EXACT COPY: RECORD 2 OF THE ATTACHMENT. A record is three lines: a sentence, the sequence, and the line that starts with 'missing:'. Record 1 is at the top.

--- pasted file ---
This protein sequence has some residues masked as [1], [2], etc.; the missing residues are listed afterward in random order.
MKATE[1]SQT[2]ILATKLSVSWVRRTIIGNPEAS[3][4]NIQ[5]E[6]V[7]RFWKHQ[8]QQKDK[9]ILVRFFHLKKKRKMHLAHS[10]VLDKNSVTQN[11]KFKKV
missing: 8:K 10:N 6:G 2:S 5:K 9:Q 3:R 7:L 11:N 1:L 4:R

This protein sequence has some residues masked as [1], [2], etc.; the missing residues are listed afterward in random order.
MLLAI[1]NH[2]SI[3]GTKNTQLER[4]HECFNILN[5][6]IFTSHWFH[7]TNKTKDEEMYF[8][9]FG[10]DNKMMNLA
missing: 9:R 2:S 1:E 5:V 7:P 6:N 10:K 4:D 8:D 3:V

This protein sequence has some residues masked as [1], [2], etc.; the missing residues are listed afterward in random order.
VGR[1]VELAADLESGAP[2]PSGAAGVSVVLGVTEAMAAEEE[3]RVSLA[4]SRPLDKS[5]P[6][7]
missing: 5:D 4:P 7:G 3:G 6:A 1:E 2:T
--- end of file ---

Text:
This protein sequence has some residues masked as [1], [2], etc.; the missing residues are listed afterward in random order.
MLLAI[1]NH[2]SI[3]GTKNTQLER[4]HECFNILN[5][6]IFTSHWFH[7]TNKTKDEEMYF[8][9]FG[10]DNKMMNLA
missing: 9:R 2:S 1:E 5:V 7:P 6:N 10:K 4:D 8:D 3:V